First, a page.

1

Jesse Livermore came out with a set of rules in his book "How To Trade In Stocks" in 1940.

One of the rules is that price of particular asset should deviate by 6 points from the last pivotal point in order to safely call it change in trend's direction.

"You will notice that from then on I never deviate from these points. I make no exceptions" says Jesse on page 86.

"Point", in my understanding, is the smallest price change to the left of decimal comma.

How do I count 6 points (and how Jesse did that with Wheat and Rye) if price of underlying asset is smaller than $1?

3

I'm just guessing but I doubt that Jesse Livermore was trading stocks under $1. Trading systems are adjusted according to relevant metrics. As an unrelated example, with Point & Figure charting, the box size is adjusted according to the price of the underlying:

  • $5 to $20: 1/2 point box
  • $20 to $100: 1 point box
  • $100 to $200: 2 point box
  • and so forth

I'd suggest that you see if Livermore's rules work on mainstream stocks that trade at much higher prices. If you can find some semblance of return there, then prorate the values down (if a 6 point reversal works on a $100 stock then try various amounts in the vicinity of 60 cents on a $10 stock).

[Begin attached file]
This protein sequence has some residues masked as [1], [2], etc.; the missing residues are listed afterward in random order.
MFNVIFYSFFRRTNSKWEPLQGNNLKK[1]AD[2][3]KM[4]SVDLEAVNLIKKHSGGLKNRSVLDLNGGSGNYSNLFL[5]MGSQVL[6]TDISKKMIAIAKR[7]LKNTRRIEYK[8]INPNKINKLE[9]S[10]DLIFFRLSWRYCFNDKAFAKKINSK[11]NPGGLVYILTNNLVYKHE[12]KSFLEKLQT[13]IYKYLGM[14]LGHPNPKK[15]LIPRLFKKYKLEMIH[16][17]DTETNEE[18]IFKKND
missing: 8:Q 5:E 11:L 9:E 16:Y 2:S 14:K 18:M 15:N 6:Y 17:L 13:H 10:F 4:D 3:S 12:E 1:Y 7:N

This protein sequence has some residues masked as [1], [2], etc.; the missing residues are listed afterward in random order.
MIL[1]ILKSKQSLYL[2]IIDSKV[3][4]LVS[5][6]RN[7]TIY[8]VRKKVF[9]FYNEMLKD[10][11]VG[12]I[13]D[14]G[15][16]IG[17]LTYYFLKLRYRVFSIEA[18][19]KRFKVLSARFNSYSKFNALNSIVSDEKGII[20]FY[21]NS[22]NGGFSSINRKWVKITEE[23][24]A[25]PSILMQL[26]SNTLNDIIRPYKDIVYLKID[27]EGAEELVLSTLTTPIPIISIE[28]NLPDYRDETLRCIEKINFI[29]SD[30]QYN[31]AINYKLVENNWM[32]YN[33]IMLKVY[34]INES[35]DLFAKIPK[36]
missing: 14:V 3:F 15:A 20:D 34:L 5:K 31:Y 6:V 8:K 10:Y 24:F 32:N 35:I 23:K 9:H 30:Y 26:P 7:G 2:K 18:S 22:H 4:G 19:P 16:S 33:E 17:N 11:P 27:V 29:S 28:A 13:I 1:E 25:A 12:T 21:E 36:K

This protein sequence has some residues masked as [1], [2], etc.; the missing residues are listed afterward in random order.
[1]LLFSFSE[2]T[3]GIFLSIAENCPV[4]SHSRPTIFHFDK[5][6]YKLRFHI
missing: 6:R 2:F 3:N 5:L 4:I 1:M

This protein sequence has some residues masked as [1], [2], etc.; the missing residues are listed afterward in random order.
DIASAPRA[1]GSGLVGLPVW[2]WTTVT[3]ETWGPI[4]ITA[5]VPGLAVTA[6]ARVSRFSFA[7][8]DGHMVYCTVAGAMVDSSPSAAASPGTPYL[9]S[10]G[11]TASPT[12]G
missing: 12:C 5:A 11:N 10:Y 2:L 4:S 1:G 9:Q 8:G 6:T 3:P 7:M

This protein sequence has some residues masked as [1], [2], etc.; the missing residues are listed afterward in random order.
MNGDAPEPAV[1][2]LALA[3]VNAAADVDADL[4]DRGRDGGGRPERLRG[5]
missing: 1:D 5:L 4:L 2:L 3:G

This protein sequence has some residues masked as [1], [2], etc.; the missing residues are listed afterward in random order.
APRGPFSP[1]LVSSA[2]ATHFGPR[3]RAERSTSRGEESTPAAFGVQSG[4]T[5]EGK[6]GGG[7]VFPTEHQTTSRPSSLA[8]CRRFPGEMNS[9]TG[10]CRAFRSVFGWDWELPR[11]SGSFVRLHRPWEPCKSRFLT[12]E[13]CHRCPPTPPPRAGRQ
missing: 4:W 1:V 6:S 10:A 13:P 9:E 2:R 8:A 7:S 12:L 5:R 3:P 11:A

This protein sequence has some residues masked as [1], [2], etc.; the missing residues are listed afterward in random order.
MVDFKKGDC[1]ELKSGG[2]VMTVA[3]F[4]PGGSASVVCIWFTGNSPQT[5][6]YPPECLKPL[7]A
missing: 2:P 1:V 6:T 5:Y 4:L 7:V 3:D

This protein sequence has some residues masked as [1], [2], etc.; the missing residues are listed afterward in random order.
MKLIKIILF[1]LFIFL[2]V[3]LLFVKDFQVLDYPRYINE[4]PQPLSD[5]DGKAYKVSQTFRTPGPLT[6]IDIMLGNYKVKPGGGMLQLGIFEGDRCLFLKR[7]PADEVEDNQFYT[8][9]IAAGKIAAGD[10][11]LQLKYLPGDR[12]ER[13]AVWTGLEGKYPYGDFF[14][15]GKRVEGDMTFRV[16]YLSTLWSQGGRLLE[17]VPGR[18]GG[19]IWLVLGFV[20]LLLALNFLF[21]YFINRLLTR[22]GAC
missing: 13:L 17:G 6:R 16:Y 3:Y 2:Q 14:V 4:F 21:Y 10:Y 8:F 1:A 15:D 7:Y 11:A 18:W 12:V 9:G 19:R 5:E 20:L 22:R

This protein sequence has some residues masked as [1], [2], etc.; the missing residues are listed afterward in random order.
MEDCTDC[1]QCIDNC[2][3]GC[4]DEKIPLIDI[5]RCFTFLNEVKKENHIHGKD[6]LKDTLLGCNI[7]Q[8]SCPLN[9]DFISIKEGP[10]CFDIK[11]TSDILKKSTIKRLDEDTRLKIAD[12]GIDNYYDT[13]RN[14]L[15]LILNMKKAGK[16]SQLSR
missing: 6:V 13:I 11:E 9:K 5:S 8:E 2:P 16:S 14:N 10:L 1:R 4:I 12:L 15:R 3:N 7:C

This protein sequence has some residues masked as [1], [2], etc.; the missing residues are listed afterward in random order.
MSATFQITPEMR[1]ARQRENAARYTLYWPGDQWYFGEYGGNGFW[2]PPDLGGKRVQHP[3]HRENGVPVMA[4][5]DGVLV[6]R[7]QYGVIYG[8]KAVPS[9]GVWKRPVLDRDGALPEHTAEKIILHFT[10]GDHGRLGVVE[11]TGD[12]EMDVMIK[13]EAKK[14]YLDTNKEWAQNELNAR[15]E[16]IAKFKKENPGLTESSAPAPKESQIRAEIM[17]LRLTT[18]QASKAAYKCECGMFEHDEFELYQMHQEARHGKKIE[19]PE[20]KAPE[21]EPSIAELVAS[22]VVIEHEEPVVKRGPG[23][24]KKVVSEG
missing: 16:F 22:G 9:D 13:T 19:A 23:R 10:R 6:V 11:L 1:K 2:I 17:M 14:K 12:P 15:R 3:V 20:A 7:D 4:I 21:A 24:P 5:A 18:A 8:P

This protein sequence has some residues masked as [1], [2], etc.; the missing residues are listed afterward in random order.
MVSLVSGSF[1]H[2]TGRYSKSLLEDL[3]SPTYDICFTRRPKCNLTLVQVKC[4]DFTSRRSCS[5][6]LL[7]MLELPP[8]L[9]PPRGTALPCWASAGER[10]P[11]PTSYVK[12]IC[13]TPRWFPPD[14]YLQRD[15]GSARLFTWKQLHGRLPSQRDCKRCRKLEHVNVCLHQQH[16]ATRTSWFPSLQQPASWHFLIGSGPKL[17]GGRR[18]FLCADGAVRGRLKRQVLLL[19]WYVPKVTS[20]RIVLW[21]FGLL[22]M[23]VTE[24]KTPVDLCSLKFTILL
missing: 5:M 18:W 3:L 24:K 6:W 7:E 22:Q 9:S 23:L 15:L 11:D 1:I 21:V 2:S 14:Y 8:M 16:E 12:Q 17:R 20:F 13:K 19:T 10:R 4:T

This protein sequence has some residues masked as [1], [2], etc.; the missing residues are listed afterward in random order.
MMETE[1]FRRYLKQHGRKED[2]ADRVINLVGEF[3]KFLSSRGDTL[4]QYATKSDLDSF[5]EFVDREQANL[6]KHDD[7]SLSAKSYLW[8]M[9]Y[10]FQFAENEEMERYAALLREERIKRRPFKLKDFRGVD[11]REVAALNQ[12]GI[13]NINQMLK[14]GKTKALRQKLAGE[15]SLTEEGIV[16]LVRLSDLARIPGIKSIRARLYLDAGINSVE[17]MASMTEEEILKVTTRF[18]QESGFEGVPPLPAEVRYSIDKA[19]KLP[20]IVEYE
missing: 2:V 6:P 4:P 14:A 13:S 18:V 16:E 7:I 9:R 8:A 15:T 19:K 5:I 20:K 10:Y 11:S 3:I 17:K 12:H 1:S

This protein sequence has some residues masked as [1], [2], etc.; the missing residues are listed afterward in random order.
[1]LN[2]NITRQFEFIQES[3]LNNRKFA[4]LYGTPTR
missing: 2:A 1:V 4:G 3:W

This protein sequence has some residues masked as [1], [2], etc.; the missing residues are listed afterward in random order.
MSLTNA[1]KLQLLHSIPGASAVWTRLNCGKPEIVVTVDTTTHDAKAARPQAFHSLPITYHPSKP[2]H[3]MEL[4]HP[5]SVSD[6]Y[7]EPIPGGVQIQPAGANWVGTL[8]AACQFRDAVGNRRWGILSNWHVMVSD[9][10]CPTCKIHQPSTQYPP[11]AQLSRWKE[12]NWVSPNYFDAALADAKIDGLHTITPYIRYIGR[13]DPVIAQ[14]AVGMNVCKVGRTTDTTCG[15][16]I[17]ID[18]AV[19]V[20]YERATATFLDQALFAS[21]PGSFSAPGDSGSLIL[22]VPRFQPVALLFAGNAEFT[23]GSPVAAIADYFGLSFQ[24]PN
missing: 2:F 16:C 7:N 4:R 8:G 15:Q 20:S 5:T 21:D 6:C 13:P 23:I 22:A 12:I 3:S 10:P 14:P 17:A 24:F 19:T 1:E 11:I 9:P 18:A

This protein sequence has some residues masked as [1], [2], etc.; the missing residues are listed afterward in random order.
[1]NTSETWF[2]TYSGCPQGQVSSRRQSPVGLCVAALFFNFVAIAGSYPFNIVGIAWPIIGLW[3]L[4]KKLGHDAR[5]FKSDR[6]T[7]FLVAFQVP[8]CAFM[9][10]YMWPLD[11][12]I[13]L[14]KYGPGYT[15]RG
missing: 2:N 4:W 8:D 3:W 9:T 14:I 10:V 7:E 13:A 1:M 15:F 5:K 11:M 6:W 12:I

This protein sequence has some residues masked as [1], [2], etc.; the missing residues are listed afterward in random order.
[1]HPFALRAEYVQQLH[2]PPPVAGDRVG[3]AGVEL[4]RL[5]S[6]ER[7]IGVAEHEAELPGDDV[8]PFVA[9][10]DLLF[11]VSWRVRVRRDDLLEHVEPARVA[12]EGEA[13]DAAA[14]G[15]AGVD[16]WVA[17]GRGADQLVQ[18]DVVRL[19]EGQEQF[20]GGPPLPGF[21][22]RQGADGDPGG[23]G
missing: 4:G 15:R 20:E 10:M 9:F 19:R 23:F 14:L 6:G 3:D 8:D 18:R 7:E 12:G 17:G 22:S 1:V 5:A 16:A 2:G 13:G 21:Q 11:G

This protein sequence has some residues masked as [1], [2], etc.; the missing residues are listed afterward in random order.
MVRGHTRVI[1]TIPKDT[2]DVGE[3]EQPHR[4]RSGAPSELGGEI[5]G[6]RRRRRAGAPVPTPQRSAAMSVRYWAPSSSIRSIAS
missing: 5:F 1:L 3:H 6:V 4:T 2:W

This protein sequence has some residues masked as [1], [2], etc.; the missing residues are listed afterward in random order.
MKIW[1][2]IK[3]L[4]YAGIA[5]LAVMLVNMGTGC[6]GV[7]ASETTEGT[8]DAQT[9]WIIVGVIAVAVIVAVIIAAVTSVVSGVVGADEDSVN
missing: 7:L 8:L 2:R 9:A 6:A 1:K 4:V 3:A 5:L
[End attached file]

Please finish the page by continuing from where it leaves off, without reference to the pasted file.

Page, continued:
My two cents is that a fixed 6 point rule makes no sense at all. Consider Google at $1,085 versus AT&T at $31. You need something more flexible.

2
  • Deeper search through the book revealed "...this formula is designed for active stocks selling above an approximate price of 30. While the same basic principles are of course operative in anticipating the market action of all stocks, certain adjustments in the formula must be made in considering the very low-priced issues". I guess the upper band for his formula is around 200. Jan 9 '19 at 14:53
  • I'd say that if you wait for a stock to move 20% in the opposite direction (6 points on a $30 stock), you don't need Jesse Livermore's rules to know that the trend has changed. It's also horrible risk management. Jan 9 '19 at 17:01
2

On page 47 of his book, Jesse wrote ”If the 40 point has been pierced but not by the proper extent of 3 points, then it should be bought as soon as it advances to 43.” He was writing about a theoretical stock with a pivotal low price of $40, and he was instructing that the price, after turning and trending up to $49 then turns down again through 40 (but not through 37, which would break the pivot point) “then it should be bought as soon as it advances to 43.” It is unequivocal that he meant 1 point = $1. But we should remember that although the 3 and 6-point rules apparently worked for Jesse during the thirties, today we can only hope to understand his general principles. We should also remember that he was a unique plunger. He was able to make and lose legendary fortunes but he tragically ended it all with suicide and a self-assessment of failure. He was already hinting in his book that times were changing and his methodology would require tweaking when confronted with technological progress.

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